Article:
This week, daze had a chance to sit down with Eric Aceto, an instrument builder and member of the popular Ithaca-based band Mectapus.
daze: When and how did you get into building instruments?
Eric Aceto: It was in the very early ’70s, 1970 and ’71. I was attending art school and I wanted to put the music and art together. I had played music my whole life and then I got into building basic instruments. I had done a lot of repair work and work on friends’ instruments. And later, when I got into it more, I started constructing instruments more in a bigger way.
D: When did you build your first electric fiddle?
EA: That was in 1974, early on.
D: So many accomplished musicians use your instruments. Who are you most proud to build for?
EA: Wow. Well, probably Darol Anger [fiddle player who has performed with David Grisman, String Cheese Incident, and others]. He’s a great player and he’s been a great supporter of the whole project.
D: If, for whatever reason, you could no longer be either a musician or an instrument-maker, which would you choose?
EA: You know, it’s not like that for me. I guess part of being a Gemini is that dual nature. They really go hand in hand. Plus, I began building violins because I was playing violin and looking for a certain sound. I really don’t separate those two at all.
D: Do certain musical styles and approaches influence the design of your instruments?
EA: Well, certainly the instrument we’re most interested in building is an amplified instrument, so yes. The reason I came to it is because I’m into acoustic music, and acoustic instruments. I’m trying to translate that feel, and that timbre, to an amplified situation, and it’s been tough over the years but I’m feeling pretty good about it.
D: You certainly should. Roughly, how long does it take you to build a single instrument?
EA: Well, it’s not just me. My partner Dan Hoffman has a huge amount to do with it. We pretty much work on each instrument together. Dan does all the plate carving, and what’s called the corpus, so he’s working the plates and the garling and the voicing of the air chamber and everything. And then I work more on the neck, the setup, the feel, and the peg-head carving. All the electric work and that stuff. So, we really both work on them and not just one instrument at a time. Different things are in different stages of development. But we can deliver a violin, right now, in about 10 weeks.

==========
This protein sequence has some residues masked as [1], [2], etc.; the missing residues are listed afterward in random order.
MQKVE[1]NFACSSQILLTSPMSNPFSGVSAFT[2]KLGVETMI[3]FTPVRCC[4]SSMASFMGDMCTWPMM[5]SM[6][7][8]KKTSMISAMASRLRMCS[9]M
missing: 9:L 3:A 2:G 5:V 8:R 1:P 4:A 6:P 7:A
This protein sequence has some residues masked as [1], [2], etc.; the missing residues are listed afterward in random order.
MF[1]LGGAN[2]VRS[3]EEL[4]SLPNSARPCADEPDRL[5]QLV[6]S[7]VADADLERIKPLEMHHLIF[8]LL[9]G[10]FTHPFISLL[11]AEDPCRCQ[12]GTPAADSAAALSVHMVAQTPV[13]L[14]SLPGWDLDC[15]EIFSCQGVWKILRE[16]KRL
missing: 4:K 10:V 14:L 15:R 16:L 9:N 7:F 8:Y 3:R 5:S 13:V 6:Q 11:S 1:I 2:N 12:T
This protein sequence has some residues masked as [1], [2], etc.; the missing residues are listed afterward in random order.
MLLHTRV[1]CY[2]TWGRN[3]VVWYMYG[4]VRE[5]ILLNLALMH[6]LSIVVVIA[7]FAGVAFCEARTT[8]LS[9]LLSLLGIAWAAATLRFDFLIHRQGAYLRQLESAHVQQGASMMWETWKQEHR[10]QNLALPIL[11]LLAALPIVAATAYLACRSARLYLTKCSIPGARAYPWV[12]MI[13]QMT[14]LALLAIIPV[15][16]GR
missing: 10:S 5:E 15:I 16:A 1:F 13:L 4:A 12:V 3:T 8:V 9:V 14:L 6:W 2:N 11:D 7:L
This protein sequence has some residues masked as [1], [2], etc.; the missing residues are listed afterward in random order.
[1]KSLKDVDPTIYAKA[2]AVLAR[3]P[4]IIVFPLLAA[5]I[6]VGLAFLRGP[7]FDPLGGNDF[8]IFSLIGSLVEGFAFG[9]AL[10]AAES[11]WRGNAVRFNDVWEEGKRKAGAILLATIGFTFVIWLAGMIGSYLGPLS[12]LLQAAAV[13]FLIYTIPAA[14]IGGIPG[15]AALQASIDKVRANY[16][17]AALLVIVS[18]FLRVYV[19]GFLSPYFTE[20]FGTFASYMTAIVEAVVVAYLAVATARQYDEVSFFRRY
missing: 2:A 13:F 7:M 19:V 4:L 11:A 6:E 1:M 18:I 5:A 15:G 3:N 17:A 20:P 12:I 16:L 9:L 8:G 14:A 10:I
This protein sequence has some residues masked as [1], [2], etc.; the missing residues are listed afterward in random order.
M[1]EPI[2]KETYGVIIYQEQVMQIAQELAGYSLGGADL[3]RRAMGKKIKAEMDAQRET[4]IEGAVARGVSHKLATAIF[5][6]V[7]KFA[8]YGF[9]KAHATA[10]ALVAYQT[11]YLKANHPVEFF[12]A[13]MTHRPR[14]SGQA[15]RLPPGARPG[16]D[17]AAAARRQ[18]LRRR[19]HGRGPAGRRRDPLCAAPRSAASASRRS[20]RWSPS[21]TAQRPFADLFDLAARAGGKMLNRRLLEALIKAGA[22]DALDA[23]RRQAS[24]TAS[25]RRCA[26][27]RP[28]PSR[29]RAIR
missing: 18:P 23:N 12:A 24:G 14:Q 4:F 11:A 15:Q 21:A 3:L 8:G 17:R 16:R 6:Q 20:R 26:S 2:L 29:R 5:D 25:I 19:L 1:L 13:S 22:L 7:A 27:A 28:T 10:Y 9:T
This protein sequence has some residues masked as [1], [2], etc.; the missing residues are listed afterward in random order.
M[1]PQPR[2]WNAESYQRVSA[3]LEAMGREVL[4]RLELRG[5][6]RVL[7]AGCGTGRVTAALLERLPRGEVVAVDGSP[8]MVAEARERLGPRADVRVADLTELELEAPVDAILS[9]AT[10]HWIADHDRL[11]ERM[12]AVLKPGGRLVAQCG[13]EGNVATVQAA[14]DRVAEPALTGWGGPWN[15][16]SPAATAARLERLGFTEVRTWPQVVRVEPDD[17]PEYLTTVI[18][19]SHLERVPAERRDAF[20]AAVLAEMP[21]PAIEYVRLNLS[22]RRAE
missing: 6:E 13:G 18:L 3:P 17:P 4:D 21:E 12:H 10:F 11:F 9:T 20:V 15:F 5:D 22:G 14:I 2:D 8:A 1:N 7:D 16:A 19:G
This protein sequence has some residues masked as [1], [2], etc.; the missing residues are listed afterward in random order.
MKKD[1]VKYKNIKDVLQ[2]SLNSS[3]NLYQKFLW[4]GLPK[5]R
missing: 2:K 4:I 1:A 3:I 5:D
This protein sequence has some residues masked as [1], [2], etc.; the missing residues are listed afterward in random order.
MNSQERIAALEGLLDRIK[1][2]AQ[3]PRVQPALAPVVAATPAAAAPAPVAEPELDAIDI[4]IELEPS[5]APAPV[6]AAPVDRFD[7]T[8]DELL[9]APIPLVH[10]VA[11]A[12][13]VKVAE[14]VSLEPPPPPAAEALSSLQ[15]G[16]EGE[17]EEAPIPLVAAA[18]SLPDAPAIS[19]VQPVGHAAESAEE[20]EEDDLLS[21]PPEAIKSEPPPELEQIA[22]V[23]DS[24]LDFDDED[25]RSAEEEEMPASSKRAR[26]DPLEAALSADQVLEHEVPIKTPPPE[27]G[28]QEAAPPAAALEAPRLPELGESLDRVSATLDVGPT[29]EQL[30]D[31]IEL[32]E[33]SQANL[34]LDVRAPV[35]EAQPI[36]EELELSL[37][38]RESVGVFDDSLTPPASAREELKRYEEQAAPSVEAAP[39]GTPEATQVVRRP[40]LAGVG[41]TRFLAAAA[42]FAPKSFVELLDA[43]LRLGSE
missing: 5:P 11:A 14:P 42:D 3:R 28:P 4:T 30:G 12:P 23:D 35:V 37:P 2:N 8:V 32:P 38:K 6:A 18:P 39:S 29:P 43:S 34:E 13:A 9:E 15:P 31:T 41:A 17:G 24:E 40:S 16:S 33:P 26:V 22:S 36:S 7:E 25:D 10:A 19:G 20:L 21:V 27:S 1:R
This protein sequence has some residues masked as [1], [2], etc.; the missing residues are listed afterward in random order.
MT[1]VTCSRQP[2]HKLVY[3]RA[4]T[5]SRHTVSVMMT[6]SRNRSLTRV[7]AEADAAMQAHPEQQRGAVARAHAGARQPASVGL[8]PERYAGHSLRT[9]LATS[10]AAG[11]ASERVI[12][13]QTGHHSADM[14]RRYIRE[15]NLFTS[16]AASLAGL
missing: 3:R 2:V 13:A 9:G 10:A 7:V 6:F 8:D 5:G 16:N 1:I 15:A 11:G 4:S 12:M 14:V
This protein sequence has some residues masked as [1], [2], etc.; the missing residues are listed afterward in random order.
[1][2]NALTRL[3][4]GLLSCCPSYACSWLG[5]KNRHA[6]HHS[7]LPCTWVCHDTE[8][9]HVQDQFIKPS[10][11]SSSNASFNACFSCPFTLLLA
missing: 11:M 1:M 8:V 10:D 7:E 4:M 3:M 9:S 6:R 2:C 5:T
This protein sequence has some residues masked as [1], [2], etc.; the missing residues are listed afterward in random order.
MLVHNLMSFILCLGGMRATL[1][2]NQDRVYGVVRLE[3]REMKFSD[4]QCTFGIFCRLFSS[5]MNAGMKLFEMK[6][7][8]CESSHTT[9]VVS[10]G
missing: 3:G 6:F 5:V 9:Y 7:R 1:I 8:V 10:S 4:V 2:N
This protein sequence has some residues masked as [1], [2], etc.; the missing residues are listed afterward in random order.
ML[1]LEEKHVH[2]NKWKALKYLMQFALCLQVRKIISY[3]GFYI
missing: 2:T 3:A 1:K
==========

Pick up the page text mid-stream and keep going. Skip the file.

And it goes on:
D: After all that, does the whole trend of rock stars smashing their instruments on stage make you cringe?
EA: Are they doing that again? Oh no. See, I’ve never wanted to smash an instrument, even in my most frustrated moments on stage. Why? I’ve never understood it.
D: Anything new in store with Ti Ti Chickapea [a folk trio consisting of Hank Roberts on cello, Richie Stearns on banjo and tenor guitar, and Eric on violin and guitar]?
EA: Yeah, right now we’re working on album with Kevin Kinsella [lead singer and guitarist of reggae outfit John Brown’s Body]. We’re doing a bunch of Kevin’s material, and that’s been really fun. And we’re hoping to do some gigging with that kind of group. It’s tough working around Richie’s schedule [he’s now on tour with roots-rock group Donna the Buffalo] and Kevin’d been on the road quite a bit with John Brown’s. But we’re going to try to do a more scaled back, amplified acoustic thing. It’s been really fun working with Kevin. He’s such a beautiful guy.
D: Will we ever see more from Mectapus [an eclectic and notorious local band with which Eric played violin, mandolin, and guitar] in the future?
EA: Yeah. Definitely. Joe [Palermo, Mectapus drummer and professor of history and English at Cornell] took a gig out at the University of Santa Cruz. So he’s not here during the year, but he may still teach here at Cornell during the summer. And we’ve talked about doing the acoustic thing with just hand percussion.
I actually got a chance to play with my dream band at the Rongo not too long ago. It was Mike Cerza [of Mectapus] on percussion, Joe on drums, my brother Harry on upright bass, and Mich